Seattle's a city with a rich, vibrant history and culture. It's a US landmark, resting between the beautiful Puget Sound and Lake Washington.
This is a town that has spawned personalities such as Nirvana and Jimi Hendrix. With such an interesting repertoire of individuals, surely we can expect some interesting places to explore?
Well, here's a list of some of the best places you can explore in Seattle!
Ride the Monorail - A Relic from Life in the '60s
Riding the monorail is little more than just an item to check off on each visit. And yet, no one ever glosses over it. The monorail is a cultural touchstone. It's been in an Elvis Presley movie and was even featured on the cover of Life magazine.
Maybe that's why people are so enamored by it. The monorail depicts a long-standing image of American history, dating back to the 1960s. It is a Seattle icon worth the pilgrimage.
Take a ferry over to explore the Bainbridge Island
Bainbridge Island lies west of Seattle. Surrounded entirely by saltwater, it paints a rustic, and natural image that's completely detached from the rest of "urbanized" Seattle. Even the ferry ride to Bainbridge is a delight, allowing you to soak in the surrounding beauty and sun. Once there, you can indulge in any number of indoor or outdoor activities.
Go kayaking or canoeing, and make the most of the surrounding beauty. Or rent a bike and take in the local city itself.
Get lost in the Endless Stops in the Pike Place Market
In the '70s plans were made to eradicate this widespread farmer's market, turning it into a gentrified plaza. This plan was effectively brought down by widespread campaigning from locals. Ultimately, they established Pike Place as a historic preservation zone, and the rest is history (1). This massive market is more than just a tourist trap.
It's a literal breathing labyrinth of local cuisine, craftsmanship, and art. There's almost nothing that you can't find in the Pike Place Market. Best of all, it's a great way of supporting the local economy!
Pay homage to Bruce Lee in the Seattle Lakeview Cemetery
Bruce Lee was a martial arts legend. This icon from the '60s and '70s has continued to be popular, with even today's audiences recognizing him. Paying homage by visiting his gravesite seems essential, doesn't it?
What's even more compelling is that his son Brandon Lee is buried next to him. Yes, this is the same Brandon Lee who starred in and died on the set of The Crow. At any rate, we encourage that you respectfully visit the premises, and leave a flower for both of them. Legends of the film industry, that were taken before their time.
Have exquisite Thai food at Thai Tom's
Thai Tom's has been the definition of Thai cuisine in Seattle and, arguably, trumps every other Thai restaurant in the USA. Thai Tom's has been a family business, run by the acclaimed Tom Suanpirintra since the '80s.
Established in the university district, many students come by to have a bite. Sadly, "Thai" Tom Suanpirintra himself passed away recently in May 2021. He left behind a legacy of famous, authentic food, and an iconic sign of Seattle's Asian subculture.
Stop by the Gas Works Park for an offbeat experience
The Gas Works Park is such a bizarre sight, it almost feels like the foundations rose out of a fantasy novel. The park is built around the remnants of a defunct coal gasification plant.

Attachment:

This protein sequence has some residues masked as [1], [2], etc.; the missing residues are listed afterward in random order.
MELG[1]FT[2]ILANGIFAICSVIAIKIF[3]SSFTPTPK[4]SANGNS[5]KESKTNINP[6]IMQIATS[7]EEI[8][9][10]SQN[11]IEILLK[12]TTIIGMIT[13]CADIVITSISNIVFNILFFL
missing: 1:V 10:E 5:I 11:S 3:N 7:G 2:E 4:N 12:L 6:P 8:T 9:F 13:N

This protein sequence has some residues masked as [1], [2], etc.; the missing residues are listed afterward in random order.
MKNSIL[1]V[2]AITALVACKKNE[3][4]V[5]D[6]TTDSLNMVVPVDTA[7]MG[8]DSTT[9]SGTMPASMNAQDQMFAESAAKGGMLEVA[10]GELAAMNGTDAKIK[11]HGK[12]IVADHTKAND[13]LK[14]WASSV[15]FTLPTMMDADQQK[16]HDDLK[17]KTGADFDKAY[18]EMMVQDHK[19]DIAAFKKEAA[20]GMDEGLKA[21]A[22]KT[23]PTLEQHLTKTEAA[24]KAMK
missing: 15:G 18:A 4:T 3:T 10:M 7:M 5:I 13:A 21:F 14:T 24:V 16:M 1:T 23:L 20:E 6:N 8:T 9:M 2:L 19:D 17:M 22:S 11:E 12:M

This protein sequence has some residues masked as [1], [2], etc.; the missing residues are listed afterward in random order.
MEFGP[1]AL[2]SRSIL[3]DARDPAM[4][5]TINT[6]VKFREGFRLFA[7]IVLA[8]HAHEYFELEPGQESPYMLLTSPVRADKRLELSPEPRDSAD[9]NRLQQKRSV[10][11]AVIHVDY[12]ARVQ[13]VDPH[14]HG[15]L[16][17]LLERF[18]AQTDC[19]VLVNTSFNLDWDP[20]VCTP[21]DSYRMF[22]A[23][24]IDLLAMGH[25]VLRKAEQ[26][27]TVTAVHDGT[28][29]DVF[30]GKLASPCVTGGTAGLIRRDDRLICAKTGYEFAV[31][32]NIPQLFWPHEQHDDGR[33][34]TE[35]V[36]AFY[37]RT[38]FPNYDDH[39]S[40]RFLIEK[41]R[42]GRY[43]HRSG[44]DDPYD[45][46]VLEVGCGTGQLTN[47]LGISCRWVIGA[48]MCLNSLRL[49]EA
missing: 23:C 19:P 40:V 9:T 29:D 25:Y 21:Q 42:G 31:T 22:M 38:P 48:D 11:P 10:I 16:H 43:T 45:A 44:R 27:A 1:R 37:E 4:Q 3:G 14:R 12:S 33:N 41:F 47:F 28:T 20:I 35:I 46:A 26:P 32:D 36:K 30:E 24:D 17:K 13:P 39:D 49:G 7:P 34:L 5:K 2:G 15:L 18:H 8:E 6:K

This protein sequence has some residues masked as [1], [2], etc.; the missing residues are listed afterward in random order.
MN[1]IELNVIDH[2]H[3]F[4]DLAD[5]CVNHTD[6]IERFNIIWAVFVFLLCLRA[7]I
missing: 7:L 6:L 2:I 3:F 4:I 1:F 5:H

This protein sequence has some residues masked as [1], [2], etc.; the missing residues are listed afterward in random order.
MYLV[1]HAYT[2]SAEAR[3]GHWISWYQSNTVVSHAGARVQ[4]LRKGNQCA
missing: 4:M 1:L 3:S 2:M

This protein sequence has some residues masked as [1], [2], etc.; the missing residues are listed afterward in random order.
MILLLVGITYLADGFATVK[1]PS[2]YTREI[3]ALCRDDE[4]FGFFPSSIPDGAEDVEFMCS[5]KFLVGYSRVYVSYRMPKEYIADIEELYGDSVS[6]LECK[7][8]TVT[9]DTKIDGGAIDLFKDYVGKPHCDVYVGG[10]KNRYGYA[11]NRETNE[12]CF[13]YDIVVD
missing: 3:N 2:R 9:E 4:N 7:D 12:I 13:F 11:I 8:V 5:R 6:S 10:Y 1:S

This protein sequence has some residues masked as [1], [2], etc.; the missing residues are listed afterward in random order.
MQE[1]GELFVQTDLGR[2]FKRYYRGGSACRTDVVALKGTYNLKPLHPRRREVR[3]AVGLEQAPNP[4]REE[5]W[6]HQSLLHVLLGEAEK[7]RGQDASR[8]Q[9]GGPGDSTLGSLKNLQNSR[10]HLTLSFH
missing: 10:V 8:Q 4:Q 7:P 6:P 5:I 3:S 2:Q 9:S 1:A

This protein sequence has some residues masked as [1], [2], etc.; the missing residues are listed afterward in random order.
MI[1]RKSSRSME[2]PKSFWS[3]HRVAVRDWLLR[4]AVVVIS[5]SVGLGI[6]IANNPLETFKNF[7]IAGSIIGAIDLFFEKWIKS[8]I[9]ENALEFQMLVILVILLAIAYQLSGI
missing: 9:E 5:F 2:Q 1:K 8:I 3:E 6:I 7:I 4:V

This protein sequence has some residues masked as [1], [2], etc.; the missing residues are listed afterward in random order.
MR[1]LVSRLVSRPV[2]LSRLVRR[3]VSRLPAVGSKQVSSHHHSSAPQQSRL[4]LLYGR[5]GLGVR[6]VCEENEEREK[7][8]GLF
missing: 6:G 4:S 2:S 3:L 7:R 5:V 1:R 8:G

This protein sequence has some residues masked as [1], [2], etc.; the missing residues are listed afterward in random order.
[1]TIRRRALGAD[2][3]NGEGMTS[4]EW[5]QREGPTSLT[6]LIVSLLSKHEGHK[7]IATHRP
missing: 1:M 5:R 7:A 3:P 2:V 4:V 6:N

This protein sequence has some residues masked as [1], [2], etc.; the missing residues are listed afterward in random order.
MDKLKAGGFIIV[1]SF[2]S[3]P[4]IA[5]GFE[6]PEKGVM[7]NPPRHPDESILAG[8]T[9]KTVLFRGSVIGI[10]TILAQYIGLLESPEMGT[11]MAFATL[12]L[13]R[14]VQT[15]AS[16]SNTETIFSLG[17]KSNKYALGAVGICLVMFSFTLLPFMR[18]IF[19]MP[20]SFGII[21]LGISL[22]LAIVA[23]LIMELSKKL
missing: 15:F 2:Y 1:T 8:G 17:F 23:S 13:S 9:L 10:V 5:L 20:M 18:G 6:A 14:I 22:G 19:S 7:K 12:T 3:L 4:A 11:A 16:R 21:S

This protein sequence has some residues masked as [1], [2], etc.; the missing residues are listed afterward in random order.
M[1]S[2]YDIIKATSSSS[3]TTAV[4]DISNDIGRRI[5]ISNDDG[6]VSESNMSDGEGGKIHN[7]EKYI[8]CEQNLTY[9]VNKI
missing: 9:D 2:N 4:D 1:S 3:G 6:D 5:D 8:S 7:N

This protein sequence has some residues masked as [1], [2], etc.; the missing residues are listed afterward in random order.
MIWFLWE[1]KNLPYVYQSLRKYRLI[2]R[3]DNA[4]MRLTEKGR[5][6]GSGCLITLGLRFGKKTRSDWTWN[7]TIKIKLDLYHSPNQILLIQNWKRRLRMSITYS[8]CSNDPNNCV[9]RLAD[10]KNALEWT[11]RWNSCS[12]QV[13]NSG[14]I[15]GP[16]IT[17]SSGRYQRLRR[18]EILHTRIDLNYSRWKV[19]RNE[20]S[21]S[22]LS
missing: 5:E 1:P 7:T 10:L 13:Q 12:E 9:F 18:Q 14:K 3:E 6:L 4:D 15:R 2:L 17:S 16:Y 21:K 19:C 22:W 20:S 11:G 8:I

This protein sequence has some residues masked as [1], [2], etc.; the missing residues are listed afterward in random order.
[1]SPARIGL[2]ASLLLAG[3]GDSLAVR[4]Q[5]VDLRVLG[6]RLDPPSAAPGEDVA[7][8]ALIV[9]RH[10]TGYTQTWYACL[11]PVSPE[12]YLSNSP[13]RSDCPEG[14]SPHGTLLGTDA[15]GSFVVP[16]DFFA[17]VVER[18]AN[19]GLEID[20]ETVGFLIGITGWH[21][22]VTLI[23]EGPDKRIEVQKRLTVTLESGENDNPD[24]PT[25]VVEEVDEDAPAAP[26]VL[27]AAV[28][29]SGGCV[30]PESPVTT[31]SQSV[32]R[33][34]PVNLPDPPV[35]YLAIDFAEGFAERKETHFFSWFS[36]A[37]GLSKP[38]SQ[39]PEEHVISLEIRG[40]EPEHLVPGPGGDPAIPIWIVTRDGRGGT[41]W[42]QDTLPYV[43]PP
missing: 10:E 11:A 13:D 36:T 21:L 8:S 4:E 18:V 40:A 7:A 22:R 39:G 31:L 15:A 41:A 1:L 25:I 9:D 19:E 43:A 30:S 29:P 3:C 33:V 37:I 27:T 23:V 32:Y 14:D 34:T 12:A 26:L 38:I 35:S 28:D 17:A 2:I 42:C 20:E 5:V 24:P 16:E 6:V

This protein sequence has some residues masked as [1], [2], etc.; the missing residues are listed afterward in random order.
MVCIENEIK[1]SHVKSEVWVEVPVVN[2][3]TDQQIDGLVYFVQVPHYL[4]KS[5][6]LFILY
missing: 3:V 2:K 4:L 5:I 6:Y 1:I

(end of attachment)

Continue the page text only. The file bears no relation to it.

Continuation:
The sheer contrast this structure provides against the park is worth a visit. With tons of earth mounds in the vicinity, the Gas Works Park makes for excellent kite flying sessions.
Visit the Seattle Center, & Gaze through the Space Needle
The Center and Space Needle are plastered onto every Seattle souvenir card in the world. They're a memorable part of the city's experience and for good reason. The Seattle Center itself is a vast structure, housing iconic landmarks such as the International Fountain.
The Space Needle's 360° view from a height of 184 meters is unrivaled. If you're acrophobic, well, you've been warned!
Take a stroll through the Olympic Sculpture Park
The sculpture park is an extension of the Seattle Art Museum. It feels like a collage of artwork, both old-age and contemporary. The Olympic Sculpture Park features over 20 individual sculptures, with some of them dating as far back as 1965.
The park's a lovely place to have a picnic and contemplate just how much art has evolved over the years.
Best of all? Entry into the park is completely free!
Take a break at the Central Cinema
Central Cinema advertises itself as a "neighborhood" project. It also backs that statement up in terms of hospitality and service. Often interacting with the locals, Central Cinema screens a fresh mix-up of movies old and new.
The projector can often be found skipping from Humphrey Bogart to Morgan Freeman. Not only that, but the cinema also has an attached dine-in experience. You can literally place orders and have good grub while watching a movie. Fantastic!
Encounter Seattle's Many Statues
Statues are scattered across Seattle, and they come in all shapes and sizes. Take, for example, the statue of Lenin. Established in the Fremont neighborhood, it's an example of the area's motto of "freedom to be peculiar". Fremont also has the Troll Under the Bridge, which is a surprisingly colossal sight on every encounter.
The bronze Jimi Hendrix statue on Broadway and Pine Street is also a lovely homage to the famous artist.
Seattle's an interesting place through and through. We've only begun to scratch the surface with this list. The city's massive, sprawling infrastructure means that you could easily find something new around every nook and cranny.